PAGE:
William Buchholz (Bentley College, USA)
Copyright: © 2011 |Pages: 16
DOI: 10.4018/978-1-59904-931-1.ch117


An ontology comprises the explicitly articulated and shared concepts of a knowledge community or domain. These concepts are arranged formally in a taxonomy and are governed by specifically defined rules and axioms. Ontologies often play an important role in knowledge management information technology (KMIT). An enterprise knowledge management IT system, for example, may use an ontology “to facilitate communication, search, storage, and [knowledge] representation” (O’Leary, 1998, p. 58). A general survey of the literature suggests that ontologies are capable of improving performance in a large variety of knowledge management IT functions, especially relative to knowledgebases for best practices, lessons learned, human resource skills, Help Desks, FAQs, document collections, standards and regulations, products, services, proposals, and the like. In addition, as we look to the future, ontologies will function centrally in agent-mediated knowledge management (AMKM), distributed knowledge management (DKM), and the Semantic Web (Daconta, Obrst, & Smith, 2003; Fensel, 2001; Heflin, Volz, & Dale, 2002; McGuiness, 2002), as these technologies become pervasive in a global economy that distributes KM knowledgebases across companies and cultures.

Key Terms in this Chapter

Taxonomy: (is-a) : An ordered list of taxa or categories. A subordinate taxon (category) inherits the defining characteristics of its superordinate (parent) taxon. Example : An automobile has all the characteristics of its superclass, vehicle , but not of its sibling class truck .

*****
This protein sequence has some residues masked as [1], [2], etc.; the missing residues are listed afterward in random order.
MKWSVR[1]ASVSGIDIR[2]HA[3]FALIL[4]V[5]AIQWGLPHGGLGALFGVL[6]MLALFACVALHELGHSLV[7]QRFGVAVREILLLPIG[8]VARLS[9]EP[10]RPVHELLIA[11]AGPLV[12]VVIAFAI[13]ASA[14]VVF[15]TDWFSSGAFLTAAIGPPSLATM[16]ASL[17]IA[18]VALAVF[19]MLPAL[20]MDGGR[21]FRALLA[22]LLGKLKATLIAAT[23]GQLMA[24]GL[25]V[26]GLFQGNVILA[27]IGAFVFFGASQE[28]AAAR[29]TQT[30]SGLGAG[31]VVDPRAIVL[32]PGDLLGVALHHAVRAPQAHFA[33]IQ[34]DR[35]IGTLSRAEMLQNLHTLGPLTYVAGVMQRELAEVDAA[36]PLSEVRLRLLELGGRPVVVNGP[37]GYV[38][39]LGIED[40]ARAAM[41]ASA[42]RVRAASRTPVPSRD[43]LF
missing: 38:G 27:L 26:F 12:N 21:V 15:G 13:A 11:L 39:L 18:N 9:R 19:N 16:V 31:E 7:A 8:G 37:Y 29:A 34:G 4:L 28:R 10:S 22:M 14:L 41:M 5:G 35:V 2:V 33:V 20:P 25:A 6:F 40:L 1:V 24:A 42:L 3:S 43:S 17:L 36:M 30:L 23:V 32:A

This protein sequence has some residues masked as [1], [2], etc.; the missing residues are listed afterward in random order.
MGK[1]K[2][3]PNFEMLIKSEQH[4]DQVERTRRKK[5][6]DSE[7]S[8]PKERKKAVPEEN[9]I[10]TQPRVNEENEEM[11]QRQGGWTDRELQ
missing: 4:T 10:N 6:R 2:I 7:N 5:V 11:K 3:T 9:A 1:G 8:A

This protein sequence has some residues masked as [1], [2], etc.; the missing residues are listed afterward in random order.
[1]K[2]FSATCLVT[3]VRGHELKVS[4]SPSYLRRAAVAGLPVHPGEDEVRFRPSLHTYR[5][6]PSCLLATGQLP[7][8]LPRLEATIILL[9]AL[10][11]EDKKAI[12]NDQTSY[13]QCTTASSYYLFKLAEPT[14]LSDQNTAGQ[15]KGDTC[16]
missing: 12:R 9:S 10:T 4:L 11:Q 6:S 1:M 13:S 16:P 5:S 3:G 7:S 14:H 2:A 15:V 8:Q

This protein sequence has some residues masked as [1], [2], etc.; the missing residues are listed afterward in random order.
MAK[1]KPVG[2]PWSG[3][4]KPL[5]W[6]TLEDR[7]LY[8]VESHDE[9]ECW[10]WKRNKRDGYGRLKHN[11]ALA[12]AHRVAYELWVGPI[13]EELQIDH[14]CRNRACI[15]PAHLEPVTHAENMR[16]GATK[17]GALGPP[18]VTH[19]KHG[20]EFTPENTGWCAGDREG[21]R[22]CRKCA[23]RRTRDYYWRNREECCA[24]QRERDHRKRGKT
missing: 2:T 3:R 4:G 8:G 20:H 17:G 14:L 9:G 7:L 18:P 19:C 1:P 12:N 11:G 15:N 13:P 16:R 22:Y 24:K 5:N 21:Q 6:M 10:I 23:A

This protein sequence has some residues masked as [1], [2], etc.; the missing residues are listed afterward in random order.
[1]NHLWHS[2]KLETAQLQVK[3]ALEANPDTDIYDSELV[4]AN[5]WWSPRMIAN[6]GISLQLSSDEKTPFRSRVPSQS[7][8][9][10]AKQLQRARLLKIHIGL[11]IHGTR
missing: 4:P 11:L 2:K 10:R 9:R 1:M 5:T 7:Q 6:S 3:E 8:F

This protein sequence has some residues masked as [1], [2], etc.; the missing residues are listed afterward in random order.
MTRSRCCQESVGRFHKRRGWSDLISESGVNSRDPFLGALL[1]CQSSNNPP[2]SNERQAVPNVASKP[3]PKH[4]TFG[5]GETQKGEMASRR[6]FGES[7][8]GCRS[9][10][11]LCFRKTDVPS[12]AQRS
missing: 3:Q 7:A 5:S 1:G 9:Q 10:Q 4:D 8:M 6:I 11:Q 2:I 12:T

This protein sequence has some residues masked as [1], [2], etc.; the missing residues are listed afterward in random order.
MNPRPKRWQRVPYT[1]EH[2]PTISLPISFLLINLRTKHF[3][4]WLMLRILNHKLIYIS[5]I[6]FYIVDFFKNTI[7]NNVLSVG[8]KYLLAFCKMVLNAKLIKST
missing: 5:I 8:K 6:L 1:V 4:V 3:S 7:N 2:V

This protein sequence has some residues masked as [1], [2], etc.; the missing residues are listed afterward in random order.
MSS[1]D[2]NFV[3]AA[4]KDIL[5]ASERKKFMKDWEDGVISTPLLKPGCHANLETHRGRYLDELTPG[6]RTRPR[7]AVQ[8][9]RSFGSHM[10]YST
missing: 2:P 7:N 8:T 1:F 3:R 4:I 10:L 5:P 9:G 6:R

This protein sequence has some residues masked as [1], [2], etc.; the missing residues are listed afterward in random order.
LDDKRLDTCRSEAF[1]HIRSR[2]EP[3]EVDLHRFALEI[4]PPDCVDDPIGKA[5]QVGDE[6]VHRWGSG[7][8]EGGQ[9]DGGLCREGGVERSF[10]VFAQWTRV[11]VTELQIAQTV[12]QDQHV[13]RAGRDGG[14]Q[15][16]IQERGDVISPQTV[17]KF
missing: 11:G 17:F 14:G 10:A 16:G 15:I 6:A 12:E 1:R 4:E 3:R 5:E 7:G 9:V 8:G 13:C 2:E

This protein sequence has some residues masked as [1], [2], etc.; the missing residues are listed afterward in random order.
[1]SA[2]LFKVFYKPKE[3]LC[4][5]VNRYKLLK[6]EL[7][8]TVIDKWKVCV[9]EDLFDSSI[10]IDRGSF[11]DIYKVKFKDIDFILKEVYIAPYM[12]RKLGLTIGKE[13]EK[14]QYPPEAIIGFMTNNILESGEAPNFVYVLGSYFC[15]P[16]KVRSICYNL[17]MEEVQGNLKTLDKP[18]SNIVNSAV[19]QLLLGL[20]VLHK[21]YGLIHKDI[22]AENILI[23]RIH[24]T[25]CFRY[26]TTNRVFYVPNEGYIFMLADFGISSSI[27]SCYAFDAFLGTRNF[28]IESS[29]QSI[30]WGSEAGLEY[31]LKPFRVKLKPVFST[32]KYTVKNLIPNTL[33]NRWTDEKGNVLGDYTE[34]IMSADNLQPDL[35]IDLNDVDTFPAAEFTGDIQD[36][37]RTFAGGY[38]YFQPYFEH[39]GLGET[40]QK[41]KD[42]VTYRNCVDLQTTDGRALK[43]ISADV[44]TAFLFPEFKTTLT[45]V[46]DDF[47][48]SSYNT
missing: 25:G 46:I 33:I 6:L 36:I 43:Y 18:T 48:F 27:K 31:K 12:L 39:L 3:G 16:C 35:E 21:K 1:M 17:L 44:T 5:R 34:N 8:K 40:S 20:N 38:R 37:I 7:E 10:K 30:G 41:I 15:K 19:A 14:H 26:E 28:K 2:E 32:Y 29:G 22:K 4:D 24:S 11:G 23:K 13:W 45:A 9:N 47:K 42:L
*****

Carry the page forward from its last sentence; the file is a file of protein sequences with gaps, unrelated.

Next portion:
Subsumption: An entity exists in a subsumption relationship to another entity when it falls in a directly lower class in the taxonomy. The subsumed entity inherits the characteristics of the classes above it. Example : The term dog exists in a subsumption relationship to the family Canidae, and inherits canine characteristics; dog does not, however, exist in a subsumption relationship to the family Felidae, so logically cannot inherit feline or cat-like characteristics.

Extension: A class definition that simply lists or enumerates all class members (mathematical sets and subsets). Example : the class of US automobile manufacturers would be extensionally defined by listing all the manufacturers.

Intension: A class definition that states necessary attributes or criteria of membership inclusion or exclusion. Example : the class of U.S. automobile manufacturers would be intensionally defined by listing the criteria of membership, such as plant location, ownership, headquarters location, and the like.

Axiom: A rule or maxim accepted as a truth in the ontology. Axioms provide the inferencing or logical power of the ontology. Example : “If and only if a wine is red, then it is derived from a grape that is red.”

Partonomy: (part-of) : A realization of mereology that specifies in a subsumption hierarchy the relationship of parts to the whole. Example : A whole wooden pencil consists of these parts: wooden shaft, paint, embossed logo, graphite core, eraser, and the like.

Conceptualization: A model of reality, a generalized abstraction of particular items. Example : A radio exists physically, but when conceptualized it exists symbolically as some form of knowledge representation: a word, picture, diagram, graph, or formula.

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